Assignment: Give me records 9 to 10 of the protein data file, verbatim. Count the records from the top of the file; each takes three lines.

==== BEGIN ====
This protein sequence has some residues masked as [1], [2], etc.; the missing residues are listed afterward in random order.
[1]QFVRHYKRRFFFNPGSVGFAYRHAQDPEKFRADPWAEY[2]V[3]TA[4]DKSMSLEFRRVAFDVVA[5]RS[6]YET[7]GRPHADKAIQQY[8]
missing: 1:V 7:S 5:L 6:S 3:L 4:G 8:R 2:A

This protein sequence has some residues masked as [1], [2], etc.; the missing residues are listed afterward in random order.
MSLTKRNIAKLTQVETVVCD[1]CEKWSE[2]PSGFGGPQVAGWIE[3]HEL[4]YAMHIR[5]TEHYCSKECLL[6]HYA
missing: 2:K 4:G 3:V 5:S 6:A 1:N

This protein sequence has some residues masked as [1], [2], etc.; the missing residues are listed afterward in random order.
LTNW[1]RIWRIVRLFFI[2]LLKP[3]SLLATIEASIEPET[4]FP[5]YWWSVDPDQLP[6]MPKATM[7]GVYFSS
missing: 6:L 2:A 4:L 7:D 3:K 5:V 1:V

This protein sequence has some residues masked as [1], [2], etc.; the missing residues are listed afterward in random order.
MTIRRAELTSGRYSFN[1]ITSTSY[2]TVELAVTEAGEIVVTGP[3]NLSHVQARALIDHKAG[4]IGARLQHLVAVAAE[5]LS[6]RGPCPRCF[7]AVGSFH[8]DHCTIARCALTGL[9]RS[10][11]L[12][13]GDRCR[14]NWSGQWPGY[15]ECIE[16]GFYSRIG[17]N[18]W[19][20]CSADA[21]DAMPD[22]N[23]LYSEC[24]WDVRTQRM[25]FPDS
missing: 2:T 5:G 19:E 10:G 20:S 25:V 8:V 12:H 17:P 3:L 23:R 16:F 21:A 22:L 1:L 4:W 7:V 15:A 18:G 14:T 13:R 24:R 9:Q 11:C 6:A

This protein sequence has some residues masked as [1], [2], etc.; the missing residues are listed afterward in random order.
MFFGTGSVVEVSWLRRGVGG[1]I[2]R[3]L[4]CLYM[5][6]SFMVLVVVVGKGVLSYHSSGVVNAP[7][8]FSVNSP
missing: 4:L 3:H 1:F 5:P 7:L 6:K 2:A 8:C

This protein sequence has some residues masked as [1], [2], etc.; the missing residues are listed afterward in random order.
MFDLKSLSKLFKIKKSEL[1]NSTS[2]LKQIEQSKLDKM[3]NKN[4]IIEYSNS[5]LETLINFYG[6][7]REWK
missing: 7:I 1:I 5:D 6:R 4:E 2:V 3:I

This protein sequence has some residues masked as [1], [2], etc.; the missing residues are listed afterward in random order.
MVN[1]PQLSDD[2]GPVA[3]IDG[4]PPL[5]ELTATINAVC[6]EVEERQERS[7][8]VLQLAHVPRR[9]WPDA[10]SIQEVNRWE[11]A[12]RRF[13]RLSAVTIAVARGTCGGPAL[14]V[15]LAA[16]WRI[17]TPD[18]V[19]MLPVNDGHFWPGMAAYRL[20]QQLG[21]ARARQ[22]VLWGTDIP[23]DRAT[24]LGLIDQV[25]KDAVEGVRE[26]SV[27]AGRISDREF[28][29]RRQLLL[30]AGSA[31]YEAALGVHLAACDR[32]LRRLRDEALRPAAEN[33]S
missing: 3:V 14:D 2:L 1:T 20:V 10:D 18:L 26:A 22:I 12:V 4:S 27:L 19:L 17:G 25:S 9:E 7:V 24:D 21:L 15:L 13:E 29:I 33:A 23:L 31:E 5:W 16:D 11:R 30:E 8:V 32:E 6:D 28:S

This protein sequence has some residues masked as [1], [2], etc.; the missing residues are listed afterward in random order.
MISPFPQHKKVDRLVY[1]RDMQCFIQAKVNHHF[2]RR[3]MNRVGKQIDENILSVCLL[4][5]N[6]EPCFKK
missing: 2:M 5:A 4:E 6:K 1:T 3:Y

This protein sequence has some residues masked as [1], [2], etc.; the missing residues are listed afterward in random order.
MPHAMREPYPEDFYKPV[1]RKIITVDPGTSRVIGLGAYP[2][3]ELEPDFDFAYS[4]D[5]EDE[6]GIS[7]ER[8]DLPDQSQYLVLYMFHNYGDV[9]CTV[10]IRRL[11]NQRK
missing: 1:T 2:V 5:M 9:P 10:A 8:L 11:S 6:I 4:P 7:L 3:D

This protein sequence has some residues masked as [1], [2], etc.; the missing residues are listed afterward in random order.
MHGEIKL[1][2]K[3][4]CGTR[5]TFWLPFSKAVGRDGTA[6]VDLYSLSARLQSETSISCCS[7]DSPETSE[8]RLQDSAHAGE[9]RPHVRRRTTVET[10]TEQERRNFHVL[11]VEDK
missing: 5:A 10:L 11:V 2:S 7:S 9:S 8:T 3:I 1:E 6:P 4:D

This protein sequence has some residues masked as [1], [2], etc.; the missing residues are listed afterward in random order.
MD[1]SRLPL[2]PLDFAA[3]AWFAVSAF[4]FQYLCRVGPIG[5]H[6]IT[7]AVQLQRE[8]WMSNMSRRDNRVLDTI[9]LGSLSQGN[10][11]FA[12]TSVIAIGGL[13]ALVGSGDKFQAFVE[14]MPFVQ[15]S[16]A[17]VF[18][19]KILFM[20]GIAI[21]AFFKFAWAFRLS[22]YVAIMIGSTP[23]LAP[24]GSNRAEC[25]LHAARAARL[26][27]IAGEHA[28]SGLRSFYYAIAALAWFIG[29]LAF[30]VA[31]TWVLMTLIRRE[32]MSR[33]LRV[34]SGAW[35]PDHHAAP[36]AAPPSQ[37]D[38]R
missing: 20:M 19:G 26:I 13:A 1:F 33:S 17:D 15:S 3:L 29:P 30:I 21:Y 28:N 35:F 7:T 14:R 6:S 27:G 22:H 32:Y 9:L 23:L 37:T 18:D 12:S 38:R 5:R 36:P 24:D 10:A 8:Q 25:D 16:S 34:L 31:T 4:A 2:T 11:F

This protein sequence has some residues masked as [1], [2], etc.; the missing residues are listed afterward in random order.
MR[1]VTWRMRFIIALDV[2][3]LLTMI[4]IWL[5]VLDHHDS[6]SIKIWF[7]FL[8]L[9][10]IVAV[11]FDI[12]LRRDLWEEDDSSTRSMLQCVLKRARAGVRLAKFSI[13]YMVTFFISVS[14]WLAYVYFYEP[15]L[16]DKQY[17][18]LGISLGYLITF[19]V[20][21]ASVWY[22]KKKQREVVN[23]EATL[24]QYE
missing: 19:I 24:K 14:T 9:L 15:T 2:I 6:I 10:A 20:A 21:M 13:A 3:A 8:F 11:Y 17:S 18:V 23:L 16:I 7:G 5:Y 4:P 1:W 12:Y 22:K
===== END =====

This protein sequence has some residues masked as [1], [2], etc.; the missing residues are listed afterward in random order.
MPHAMREPYPEDFYKPV[1]RKIITVDPGTSRVIGLGAYP[2][3]ELEPDFDFAYS[4]D[5]EDE[6]GIS[7]ER[8]DLPDQSQYLVLYMFHNYGDV[9]CTV[10]IRRL[11]NQRK
missing: 1:T 2:V 5:M 9:P 10:A 8:L 11:S 6:I 4:P 7:L 3:D

This protein sequence has some residues masked as [1], [2], etc.; the missing residues are listed afterward in random order.
MHGEIKL[1][2]K[3][4]CGTR[5]TFWLPFSKAVGRDGTA[6]VDLYSLSARLQSETSISCCS[7]DSPETSE[8]RLQDSAHAGE[9]RPHVRRRTTVET[10]TEQERRNFHVL[11]VEDK
missing: 5:A 10:L 11:V 2:S 7:S 9:S 8:T 3:I 1:E 6:P 4:D